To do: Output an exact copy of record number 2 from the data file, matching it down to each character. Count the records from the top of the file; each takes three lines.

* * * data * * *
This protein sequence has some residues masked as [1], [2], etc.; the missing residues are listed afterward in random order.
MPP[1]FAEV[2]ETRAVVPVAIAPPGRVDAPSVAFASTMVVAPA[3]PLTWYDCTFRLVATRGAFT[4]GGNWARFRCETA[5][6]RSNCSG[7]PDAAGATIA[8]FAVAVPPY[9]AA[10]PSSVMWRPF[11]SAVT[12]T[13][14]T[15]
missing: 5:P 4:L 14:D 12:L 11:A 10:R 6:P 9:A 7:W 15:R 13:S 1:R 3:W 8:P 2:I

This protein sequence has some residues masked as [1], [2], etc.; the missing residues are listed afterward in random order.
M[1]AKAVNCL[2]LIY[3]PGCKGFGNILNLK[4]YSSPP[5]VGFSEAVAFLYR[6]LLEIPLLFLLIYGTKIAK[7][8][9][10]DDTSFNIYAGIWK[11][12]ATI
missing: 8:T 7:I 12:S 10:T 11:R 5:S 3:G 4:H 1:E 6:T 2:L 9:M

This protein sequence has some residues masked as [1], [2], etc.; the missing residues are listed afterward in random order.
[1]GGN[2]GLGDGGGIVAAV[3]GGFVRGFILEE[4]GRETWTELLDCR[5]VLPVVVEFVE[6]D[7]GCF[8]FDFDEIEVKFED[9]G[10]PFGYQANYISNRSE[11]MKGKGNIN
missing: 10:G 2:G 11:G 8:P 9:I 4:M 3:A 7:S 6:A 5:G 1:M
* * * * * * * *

This protein sequence has some residues masked as [1], [2], etc.; the missing residues are listed afterward in random order.
M[1]AKAVNCL[2]LIY[3]PGCKGFGNILNLK[4]YSSPP[5]VGFSEAVAFLYR[6]LLEIPLLFLLIYGTKIAK[7][8][9][10]DDTSFNIYAGIWK[11][12]ATI
missing: 8:T 7:I 12:S 10:T 11:R 5:S 3:G 4:H 1:E 6:T 2:L 9:M